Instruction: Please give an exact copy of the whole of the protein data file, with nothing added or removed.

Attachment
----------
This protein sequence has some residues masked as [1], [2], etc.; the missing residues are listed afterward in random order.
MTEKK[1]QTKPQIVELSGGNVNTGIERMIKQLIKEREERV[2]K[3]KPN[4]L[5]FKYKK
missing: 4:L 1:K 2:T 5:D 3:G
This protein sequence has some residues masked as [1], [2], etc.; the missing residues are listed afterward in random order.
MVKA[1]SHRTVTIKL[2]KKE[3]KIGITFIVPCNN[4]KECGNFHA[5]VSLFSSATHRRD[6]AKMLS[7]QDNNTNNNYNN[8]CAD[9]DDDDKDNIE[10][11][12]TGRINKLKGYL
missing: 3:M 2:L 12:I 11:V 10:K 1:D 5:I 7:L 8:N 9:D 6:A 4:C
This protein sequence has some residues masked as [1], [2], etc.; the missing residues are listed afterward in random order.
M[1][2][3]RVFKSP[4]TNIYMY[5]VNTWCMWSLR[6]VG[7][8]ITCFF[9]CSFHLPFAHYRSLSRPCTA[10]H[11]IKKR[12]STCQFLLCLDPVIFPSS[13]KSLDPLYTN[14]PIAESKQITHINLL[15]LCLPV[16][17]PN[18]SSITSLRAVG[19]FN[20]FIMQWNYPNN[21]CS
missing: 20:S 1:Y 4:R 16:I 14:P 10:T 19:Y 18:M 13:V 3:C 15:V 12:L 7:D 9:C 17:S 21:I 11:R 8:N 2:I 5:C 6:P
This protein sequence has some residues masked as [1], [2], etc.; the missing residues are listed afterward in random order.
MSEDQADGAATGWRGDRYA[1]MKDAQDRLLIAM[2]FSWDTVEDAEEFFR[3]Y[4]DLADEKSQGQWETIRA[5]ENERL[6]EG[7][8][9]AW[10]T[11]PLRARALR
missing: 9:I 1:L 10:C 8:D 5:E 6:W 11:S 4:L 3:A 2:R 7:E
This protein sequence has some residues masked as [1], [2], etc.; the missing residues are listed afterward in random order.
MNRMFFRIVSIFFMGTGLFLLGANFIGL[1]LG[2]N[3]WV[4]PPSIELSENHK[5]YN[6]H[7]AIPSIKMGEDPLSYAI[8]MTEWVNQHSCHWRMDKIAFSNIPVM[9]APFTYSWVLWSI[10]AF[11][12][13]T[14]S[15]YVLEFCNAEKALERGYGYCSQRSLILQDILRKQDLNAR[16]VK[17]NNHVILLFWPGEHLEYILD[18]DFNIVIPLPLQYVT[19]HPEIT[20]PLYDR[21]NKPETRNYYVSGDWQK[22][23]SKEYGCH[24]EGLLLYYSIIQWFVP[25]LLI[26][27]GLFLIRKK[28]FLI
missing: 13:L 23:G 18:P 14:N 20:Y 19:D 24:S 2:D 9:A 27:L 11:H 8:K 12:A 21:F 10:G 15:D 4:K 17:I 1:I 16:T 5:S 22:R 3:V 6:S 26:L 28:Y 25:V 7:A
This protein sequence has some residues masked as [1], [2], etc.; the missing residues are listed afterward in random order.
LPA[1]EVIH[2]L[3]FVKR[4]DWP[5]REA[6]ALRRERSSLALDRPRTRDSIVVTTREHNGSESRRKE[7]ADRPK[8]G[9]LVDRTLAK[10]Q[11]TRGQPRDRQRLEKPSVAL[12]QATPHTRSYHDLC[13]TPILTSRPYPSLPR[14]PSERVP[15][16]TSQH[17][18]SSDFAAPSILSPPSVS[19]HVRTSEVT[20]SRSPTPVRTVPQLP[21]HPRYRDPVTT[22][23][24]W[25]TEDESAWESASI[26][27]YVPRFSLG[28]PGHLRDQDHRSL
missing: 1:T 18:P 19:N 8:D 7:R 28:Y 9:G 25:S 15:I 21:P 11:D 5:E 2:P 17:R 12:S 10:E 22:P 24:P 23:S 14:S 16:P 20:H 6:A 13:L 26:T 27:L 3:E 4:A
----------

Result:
This protein sequence has some residues masked as [1], [2], etc.; the missing residues are listed afterward in random order.
MTEKK[1]QTKPQIVELSGGNVNTGIERMIKQLIKEREERV[2]K[3]KPN[4]L[5]FKYKK
missing: 4:L 1:K 2:T 5:D 3:G
This protein sequence has some residues masked as [1], [2], etc.; the missing residues are listed afterward in random order.
MVKA[1]SHRTVTIKL[2]KKE[3]KIGITFIVPCNN[4]KECGNFHA[5]VSLFSSATHRRD[6]AKMLS[7]QDNNTNNNYNN[8]CAD[9]DDDDKDNIE[10][11][12]TGRINKLKGYL
missing: 3:M 2:L 12:I 11:V 10:K 1:D 5:I 7:L 8:N 9:D 6:A 4:C
This protein sequence has some residues masked as [1], [2], etc.; the missing residues are listed afterward in random order.
M[1][2][3]RVFKSP[4]TNIYMY[5]VNTWCMWSLR[6]VG[7][8]ITCFF[9]CSFHLPFAHYRSLSRPCTA[10]H[11]IKKR[12]STCQFLLCLDPVIFPSS[13]KSLDPLYTN[14]PIAESKQITHINLL[15]LCLPV[16][17]PN[18]SSITSLRAVG[19]FN[20]FIMQWNYPNN[21]CS
missing: 20:S 1:Y 4:R 16:I 14:P 10:T 19:Y 18:M 13:V 3:C 15:V 12:L 7:D 9:C 17:S 21:I 11:R 8:N 2:I 5:C 6:P
This protein sequence has some residues masked as [1], [2], etc.; the missing residues are listed afterward in random order.
MSEDQADGAATGWRGDRYA[1]MKDAQDRLLIAM[2]FSWDTVEDAEEFFR[3]Y[4]DLADEKSQGQWETIRA[5]ENERL[6]EG[7][8][9]AW[10]T[11]PLRARALR
missing: 9:I 1:L 10:C 8:D 5:E 6:W 11:S 4:L 3:A 2:R 7:E
This protein sequence has some residues masked as [1], [2], etc.; the missing residues are listed afterward in random order.
MNRMFFRIVSIFFMGTGLFLLGANFIGL[1]LG[2]N[3]WV[4]PPSIELSENHK[5]YN[6]H[7]AIPSIKMGEDPLSYAI[8]MTEWVNQHSCHWRMDKIAFSNIPVM[9]APFTYSWVLWSI[10]AF[11][12][13]T[14]S[15]YVLEFCNAEKALERGYGYCSQRSLILQDILRKQDLNAR[16]VK[17]NNHVILLFWPGEHLEYILD[18]DFNIVIPLPLQYVT[19]HPEIT[20]PLYDR[21]NKPETRNYYVSGDWQK[22][23]SKEYGCH[24]EGLLLYYSIIQWFVP[25]LLI[26][27]GLFLIRKK[28]FLI
missing: 13:L 23:G 18:P 14:N 20:Y 19:D 24:S 2:D 9:A 27:L 11:H 8:K 12:A 21:F 10:G 15:D 4:K 17:I 1:I 16:T 5:S 22:R 3:V 6:S 26:L 28:Y 25:V 7:A
This protein sequence has some residues masked as [1], [2], etc.; the missing residues are listed afterward in random order.
LPA[1]EVIH[2]L[3]FVKR[4]DWP[5]REA[6]ALRRERSSLALDRPRTRDSIVVTTREHNGSESRRKE[7]ADRPK[8]G[9]LVDRTLAK[10]Q[11]TRGQPRDRQRLEKPSVAL[12]QATPHTRSYHDLC[13]TPILTSRPYPSLPR[14]PSERVP[15][16]TSQH[17][18]SSDFAAPSILSPPSVS[19]HVRTSEVT[20]SRSPTPVRTVPQLP[21]HPRYRDPVTT[22][23][24]W[25]TEDESAWESASI[26][27]YVPRFSLG[28]PGHLRDQDHRSL
missing: 1:T 18:P 19:N 8:D 7:R 28:Y 9:G 25:S 15:I 21:P 11:D 5:E 2:P 17:R 12:S 10:E 22:P 24:P 23:S 14:S 16:P 20:H 6:A 13:L 26:T 27:L 3:E 4:A